In his latest book, “Heaven and Earth. Global warming: the missing science”, Professor Ian Plimer from the University of Adelaide questions the science of human-induced climate change. Here a range of Australian scientists respond to the book.
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Professor Colin Woodroffe, a coastal geomorphologist at the School of Earth and Environmental Sciences, University of Wollongong, and a lead author on the IPCC AR4 chapter on coastal systems.
Professor Matthew England, an ARC Federation Fellow, and Joint Director of the University of New South Wales Climate Change Research Centre.
Dr Graeme Pearman, an Honorary Senior Research Fellow at Monash University in Melbourne and Director of Graeme Pearman Consulting Pty Ltd.
Professor Nathan Bindoff, a physical oceanographer and Director of the Tasmanian Partnership for Advanced Computing (TPAC). Partners include the University of Tasmania, CSIRO Marine & Atmospheric Research and the Antarctic Climate and Ecosystems CRC. He was a Coordinating Lead Author of the IPCC AR4 Working Group 1 chapter on oceanic climate change and sea level observations (Chapter 5).
Professor Barry Brook holds the Foundation Sir Hubert Wilkins Chair of Climate Change and is Director of the Research Institute for Climate Change and Sustainability at the University of Adelaide.
Dr Harvey Marchant, a marine biologist and Visiting Fellow at the Australian National University and Lead Author on three of the four principal IPCC assessments.
Ian Lowe, an Emeritus professor of science, technology and society at Griffith University,Qld and President of the Australian Conservation Foundation.
Professor Colin Woodroffe is a coastal geomorphologist at the School of Earth and Environmental Sciences, University of Wollongong, and a lead author on the IPCC AR4 chapter on coastal systems.
“This is an interesting book, written in a confrontational style, and sure to create a stir. I find myself caught between feelings of admiration for what is a major undertaking putting together 500 pages of solid and articulate text, and despair that such a distinguished academic should have reached this disillusioned view of his academic colleagues. Professor Plimer has distinguished himself through his willingness to confront before, and one is left with the impression that it is the polemics rather than the science in which he takes the greatest pride with this latest volume. Plimer has set his sights on the practice of science, but rather than the ‘dispassionate criticism’ which he correctly regards as the indispensable methodology of scientific advancement, he adopts an adversarial stance, culminating in the final chapter where he insinuates that the debate has been hijacked by ‘unquestioning mantra’, ‘political dogma’, ‘religious zeal’ from extreme environmentalists and climate scientists, with the ‘demonising of dissent’.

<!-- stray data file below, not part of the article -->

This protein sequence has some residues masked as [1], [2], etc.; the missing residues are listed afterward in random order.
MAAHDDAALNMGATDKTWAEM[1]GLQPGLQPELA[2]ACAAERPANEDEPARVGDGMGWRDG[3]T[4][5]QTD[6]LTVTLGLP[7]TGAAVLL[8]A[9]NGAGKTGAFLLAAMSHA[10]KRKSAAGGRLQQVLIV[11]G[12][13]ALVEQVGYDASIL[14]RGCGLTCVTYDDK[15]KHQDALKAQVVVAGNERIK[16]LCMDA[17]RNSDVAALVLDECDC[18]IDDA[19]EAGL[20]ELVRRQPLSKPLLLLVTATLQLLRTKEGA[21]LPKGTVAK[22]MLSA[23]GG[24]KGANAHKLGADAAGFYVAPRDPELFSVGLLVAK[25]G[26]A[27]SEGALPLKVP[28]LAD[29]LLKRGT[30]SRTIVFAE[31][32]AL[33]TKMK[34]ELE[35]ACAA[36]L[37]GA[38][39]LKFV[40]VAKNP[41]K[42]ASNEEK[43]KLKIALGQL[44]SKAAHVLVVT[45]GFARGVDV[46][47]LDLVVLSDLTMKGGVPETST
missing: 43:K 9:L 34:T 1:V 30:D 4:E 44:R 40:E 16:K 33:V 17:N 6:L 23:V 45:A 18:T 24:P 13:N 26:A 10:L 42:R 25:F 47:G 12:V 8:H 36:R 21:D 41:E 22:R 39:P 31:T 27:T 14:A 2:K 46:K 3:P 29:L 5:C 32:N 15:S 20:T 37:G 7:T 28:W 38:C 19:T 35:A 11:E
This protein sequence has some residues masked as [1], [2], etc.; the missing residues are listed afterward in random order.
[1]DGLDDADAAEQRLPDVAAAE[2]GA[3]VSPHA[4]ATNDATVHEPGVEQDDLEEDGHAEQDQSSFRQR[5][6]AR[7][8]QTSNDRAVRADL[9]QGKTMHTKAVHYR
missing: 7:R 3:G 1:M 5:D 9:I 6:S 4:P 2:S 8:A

This book is preceded by its reputation. It will be remembered for the confrontation it provokes rather than the science it stimulates. This is unfortunate because Plimer must have put an enormous amount of effort into writing it. It is an impressive treatise; it meets the first criterion of good scholarship in that it is based on a very broad and up-to-date range of scientific papers, referring to almost a couple of thousand references in the extensive footnotes. Whereas assertions in the text are supported by references, the source of data in the diagrams is frequently not cited. But the next criterion for good science is peer review (the process whereby scientific writing is critiqued by acknowledged experts in the field who scrutinise it for its integrity and veracity before publication), and the content of this book has not been independently reviewed and remains the view of Plimer himself, however omniscient a polymath he is. As a consequence, Plimer’s book has many errors in it. Below I draw particular attention to his misinterpretation of sea-level changes and their significance, and comment on his misrepresentation of the IPCC.
In discussing sea-level rise, Plimer outlines several observed rates of sea-level rise and concludes that a rate of around 1.7 mm/year is the appropriate figure derived from tide gauges over the past few decades, which he then claims is ‘far less than anything promoted by IPCC’ (p313). But this is indeed the figure that IPCC also cites as recorded by tide gauges (they actually say 1.8 mm/yr but this is indistinguishable from 1.7 at this level of confidence: see Table SPM-1). It is noticeable that never do his references to IPCC cite section or page number, and in this instance his insinuation is quite unfounded. As his comments on page 315 show, the range of sea-level projections has actually decreased over successive IPCC assessment reports, and the lower trajectory in their range of projections also corresponds to this rate of 1.8 mm/year. There has actually been publication of several papers since the AR4 that indicate that the range of projected global sea-level rise of 18-59 cm by 2100 was very conservative and observed rates appear to be following or exceeding the upper projection (widely cited studies by Stefan Rahmstorf or the comments on scientific reticence by James Hansen). One reason, spelt out by the IPCC AR4, is that ice melt is not included in IPCC AR4 projections because insufficient is known about ice dynamics, exactly the point made by Plimer (p245). Imagine the criticism that a contrarian such as Plimer would have heaped on the projections if ice melt had been included given the uncertainties associated with it!